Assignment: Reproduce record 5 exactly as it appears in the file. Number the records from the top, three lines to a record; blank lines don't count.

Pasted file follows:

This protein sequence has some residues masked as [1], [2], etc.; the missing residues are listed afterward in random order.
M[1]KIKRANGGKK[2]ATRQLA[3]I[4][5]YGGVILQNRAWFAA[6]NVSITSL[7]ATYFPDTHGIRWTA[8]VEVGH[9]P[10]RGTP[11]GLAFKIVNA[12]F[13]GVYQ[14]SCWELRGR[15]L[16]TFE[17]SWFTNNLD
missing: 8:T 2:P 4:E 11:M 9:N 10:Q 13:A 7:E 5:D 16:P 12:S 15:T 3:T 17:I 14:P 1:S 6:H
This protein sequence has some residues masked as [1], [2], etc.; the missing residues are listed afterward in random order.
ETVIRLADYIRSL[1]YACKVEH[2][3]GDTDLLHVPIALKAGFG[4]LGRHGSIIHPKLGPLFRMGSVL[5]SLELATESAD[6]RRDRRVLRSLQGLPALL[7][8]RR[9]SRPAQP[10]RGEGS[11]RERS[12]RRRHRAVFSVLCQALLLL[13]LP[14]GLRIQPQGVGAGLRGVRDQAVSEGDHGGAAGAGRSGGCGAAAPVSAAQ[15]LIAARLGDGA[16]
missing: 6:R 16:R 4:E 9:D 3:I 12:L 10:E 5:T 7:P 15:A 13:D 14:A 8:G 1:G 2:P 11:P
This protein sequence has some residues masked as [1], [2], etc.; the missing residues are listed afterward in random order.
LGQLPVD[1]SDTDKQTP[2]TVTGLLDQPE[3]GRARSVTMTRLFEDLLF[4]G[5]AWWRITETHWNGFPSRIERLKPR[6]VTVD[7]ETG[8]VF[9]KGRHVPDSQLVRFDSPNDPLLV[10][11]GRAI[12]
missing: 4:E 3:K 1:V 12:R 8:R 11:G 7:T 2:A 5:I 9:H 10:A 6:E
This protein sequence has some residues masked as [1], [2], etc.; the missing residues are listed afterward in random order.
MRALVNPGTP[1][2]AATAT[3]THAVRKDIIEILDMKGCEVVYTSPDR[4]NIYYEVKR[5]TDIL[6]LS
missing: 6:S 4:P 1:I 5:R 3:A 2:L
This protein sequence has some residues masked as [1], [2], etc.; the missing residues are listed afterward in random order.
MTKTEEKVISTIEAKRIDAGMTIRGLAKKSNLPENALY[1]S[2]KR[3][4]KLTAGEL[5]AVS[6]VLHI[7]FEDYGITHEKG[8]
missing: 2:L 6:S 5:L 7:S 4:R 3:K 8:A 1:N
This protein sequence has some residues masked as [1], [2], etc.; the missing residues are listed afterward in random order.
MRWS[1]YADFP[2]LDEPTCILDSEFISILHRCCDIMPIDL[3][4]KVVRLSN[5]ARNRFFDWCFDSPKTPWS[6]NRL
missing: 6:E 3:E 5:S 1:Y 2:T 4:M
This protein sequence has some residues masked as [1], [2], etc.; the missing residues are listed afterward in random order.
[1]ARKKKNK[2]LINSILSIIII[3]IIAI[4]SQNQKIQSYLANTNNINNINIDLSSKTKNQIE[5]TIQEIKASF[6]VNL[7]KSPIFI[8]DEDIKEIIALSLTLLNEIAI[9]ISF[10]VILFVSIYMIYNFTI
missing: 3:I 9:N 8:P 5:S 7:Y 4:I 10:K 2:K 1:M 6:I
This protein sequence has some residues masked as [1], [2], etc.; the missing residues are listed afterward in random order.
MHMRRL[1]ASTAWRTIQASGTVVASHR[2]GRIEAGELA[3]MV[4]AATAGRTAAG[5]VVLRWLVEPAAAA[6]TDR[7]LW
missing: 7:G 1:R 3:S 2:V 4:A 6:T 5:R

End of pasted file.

This protein sequence has some residues masked as [1], [2], etc.; the missing residues are listed afterward in random order.
MTKTEEKVISTIEAKRIDAGMTIRGLAKKSNLPENALY[1]S[2]KR[3][4]KLTAGEL[5]AVS[6]VLHI[7]FEDYGITHEKG[8]
missing: 2:L 6:S 5:L 7:S 4:R 3:K 8:A 1:N